Book Blog

December 5, 2010

Beyond Potter

Okay, this is my book blog. What’s the point of this blog? Well, let’s see. What would you say if you had a friend that ate at some nasty place, some sticky-elbow fast food joint. Every day, same burger, fries, and a coke. Conversely, perhaps you have been to France and walked the boulevards and enjoyed intimate dining in a street-side cafe. Or you’ve sat on a pier-top restaurant off the California coast, enjoying a local wine with your pasta as the sun slides into the golden ocean. Or perhaps you’ve been to cooking school and learned every detail of […]
December 6, 2010

Yesterday’s Jam

To continue my point from the earlier post, a bit of script from a great show, the IT crowd. Postman: Moss. Amazon thingy. Moss: Ahh wicked. I know what this is. It’s the new Harry Potter. I got the child edition and the adult edition just to check there are no differences in the text   Think about it.
December 9, 2010

War of the Worlds (review)

What can I say. If it wasn’t for H.G. and his nightmarish vision of apocalypse, I might have become some sort of illiterate dummy. As it was, when I was about eleven, I read below par. It didn’t interest me, I didn’t care, it was boring, yada. Then my mom (bless her heart) sat me down every night and made me read for 30 minutes. Didn’t matter what. The TV guide, the back of a cereal box, anything as long as it had words on it. So I read a little of this and a little of that from the […]
December 14, 2010

Live Free or Die (review)

You know Iran can’t have a nuclear power plant. But did you know Disney could? This pissed me off a decade ago, so I wrote a scathing novel about theme parks growing into “duchies” with their own laws, courts, and (it turned out) armies. And as I wrote it, I found myself really chewing on those enablers of theme parks, the shambling middle class. With their annual passes and their comfortable entertainment expectations, my novel did everything it could to give them a wake-up slap, a cosmic black eye. One agent asked me, “So, if you piss off everyone, who’s […]
January 9, 2011

Kindle missionaries

D’ja see that new Kindle ad where cool looking people tote kindles about in bike baskets and the back pockets of stone-washed jeans? Young people all looking so active. And the only thing they aren’t shown doing? Reading. Because the thing about kindles is not quietly reading on it, it’s about bragging about how quickly you can get your books, how cheaply, how many books it holds. Ever had a kindle-ninny tell you what they were reading? No, its just about their device. Really, how many times do you have to say, “So, just what the fuck were you reading […]
January 23, 2011


A thought came to me while reading the second book of Suzanne Collins’ “The Hunger Games” series. While I’m enjoying it, really enjoying it (I’ll review it sometime), I did find myself focusing on the prose. Yes, I understand it’s a juvenile series (at least I hope it is). I understand that the writing is pretty basic. No clever flow, no startling visual imagery, no insightful character development, no creative language use. The story (while good) is just shipped to us, a simple description of events. She’s not alone in this – consider top-selling general-audience authors and you have Clive […]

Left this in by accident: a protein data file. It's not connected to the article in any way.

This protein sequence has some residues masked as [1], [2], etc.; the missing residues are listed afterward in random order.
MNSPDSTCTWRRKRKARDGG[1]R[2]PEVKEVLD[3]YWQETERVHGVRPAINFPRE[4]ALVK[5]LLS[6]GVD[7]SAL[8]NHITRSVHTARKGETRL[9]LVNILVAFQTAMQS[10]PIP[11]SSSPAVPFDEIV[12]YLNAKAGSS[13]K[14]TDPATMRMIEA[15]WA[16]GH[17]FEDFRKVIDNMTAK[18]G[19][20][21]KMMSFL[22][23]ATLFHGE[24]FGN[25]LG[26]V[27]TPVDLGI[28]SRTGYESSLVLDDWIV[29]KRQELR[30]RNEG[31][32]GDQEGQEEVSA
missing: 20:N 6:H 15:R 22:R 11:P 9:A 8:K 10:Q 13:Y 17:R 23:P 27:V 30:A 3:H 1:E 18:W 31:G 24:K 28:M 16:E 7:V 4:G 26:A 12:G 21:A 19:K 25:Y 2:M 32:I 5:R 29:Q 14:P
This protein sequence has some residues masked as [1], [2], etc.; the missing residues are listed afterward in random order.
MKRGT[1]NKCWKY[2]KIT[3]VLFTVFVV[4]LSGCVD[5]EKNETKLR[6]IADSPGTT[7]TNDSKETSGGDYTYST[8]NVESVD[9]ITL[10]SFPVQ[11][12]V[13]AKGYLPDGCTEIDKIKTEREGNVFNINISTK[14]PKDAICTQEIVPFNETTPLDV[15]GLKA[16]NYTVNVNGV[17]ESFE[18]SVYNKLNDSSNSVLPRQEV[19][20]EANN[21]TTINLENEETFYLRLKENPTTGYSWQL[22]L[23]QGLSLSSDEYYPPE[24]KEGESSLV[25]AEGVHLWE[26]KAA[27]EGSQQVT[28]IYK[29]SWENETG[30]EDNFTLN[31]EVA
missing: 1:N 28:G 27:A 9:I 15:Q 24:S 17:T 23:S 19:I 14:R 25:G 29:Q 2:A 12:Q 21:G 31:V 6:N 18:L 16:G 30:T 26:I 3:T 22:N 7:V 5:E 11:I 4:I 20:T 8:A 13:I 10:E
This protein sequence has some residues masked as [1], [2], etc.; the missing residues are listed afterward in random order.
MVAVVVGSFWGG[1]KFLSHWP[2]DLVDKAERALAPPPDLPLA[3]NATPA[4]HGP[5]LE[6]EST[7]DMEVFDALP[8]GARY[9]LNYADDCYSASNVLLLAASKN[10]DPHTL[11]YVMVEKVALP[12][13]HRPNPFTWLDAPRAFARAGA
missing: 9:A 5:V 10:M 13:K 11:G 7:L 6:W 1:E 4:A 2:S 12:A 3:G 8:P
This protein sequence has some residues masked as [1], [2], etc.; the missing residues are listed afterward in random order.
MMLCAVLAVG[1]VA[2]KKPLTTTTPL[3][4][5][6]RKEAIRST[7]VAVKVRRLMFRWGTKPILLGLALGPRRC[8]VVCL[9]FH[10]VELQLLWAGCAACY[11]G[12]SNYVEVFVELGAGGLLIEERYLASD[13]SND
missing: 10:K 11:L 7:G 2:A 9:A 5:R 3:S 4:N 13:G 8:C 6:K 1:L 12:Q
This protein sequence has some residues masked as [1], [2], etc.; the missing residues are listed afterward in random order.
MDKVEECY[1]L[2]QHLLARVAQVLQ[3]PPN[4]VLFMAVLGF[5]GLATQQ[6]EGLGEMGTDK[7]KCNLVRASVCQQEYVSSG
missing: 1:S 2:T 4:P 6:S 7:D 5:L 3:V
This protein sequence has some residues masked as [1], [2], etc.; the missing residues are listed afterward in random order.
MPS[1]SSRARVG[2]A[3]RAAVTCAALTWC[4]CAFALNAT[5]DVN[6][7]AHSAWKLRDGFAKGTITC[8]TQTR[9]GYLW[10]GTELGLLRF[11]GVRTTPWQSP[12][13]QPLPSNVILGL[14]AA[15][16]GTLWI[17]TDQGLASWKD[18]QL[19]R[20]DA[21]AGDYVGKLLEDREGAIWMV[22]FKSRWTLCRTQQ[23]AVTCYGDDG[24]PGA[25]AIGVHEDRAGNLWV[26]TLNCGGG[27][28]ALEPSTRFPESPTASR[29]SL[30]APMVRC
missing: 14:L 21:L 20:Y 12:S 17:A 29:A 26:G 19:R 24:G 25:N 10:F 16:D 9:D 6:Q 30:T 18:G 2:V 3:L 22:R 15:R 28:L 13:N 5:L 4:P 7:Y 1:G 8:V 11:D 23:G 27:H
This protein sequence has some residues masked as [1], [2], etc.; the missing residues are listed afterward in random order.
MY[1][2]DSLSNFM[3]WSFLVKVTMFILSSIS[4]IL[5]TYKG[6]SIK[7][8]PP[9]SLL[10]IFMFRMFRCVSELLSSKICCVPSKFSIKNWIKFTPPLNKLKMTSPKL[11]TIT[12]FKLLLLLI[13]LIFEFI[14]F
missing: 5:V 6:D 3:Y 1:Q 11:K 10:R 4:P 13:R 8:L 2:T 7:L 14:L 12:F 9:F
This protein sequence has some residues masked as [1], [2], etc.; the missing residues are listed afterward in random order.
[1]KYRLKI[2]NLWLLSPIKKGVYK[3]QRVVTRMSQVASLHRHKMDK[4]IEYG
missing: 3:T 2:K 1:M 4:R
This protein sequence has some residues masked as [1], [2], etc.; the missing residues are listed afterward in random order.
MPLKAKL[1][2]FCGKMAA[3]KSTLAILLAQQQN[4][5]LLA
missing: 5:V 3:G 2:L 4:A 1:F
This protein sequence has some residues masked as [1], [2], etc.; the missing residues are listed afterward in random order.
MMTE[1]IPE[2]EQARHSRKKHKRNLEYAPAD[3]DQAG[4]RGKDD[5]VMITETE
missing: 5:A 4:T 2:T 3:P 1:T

March 10, 2011

Metagame (review)

A friend of mine sent this to me with guarded praise. “It’s not great, but it’s interesting”. Quite a rave. And let’s just be clear that when I read, my editing light is lit. I love well-crafted prose, and the horn goes off when something jostles the story flow. For example, in Metagame, we have “R-shaped streetlights” (an issue of case, I think). A smiler: “Lily let go of D_Light’s hand, no longer needing him to guide her; he, however, did not let go of hers.” And this jolly description: “Even so, D_Light thought he could make out a large […]
March 12, 2011

Keen Prose 1

I’ve started the “Keen Prose” thread, where I’ll post phrases from authors whose pen’s I’m not fit to lick. It’s the word choices and phrases that bring smiles, and convey buckets of meaning in the tightest structure.   “On the following morning, whilst Major Sands was sulking, like Achilles, in his tent…” The Black Swan Rafael Sabatini Footnote: I’ve always loved Sabatini – next to Wells, he is the author who’s work comes across as poetry to me. And Major Sands in The Black Swan is the smoldering dufus who is being outwitted and outdone by the flashing hero, Charles […]
March 26, 2011

The Egyptologist (Review)

The act of observing an event changes an event. And sometimes, the act of reviewing a book ruins it for the readers. This is true for Arthur Phillip’s novel, The Egyptologist – how can one review a book for curious readers yet put up spoiler alerts? Rest assured – I’ll do my best not to give away any of the succulent moments or the gripping ending. So here goes… The novel takes place directly in 1922, and indirectly in 1954. told entirely through correspondence. The primary writings are from the Egyptologist himself through his combination of his working journal and […]
April 3, 2011

The Ragged Astronauts (review)

My Florida room looks out across green native foliage. Beneath its wide widows is the grande shelf, three decks straining with books, the “I might want to read this again” books. Many of them I’ve read in college or before. Many of them are yellowing. But they are (or were, to that younger self I was) great books. The Ragged Astronauts comes from a time before many Avatar / Potter fans were born, 1986. Back then, youth still cared about the environment (to the point they didn’t throw their plastic bottles all over it). We were still jazzed about the […]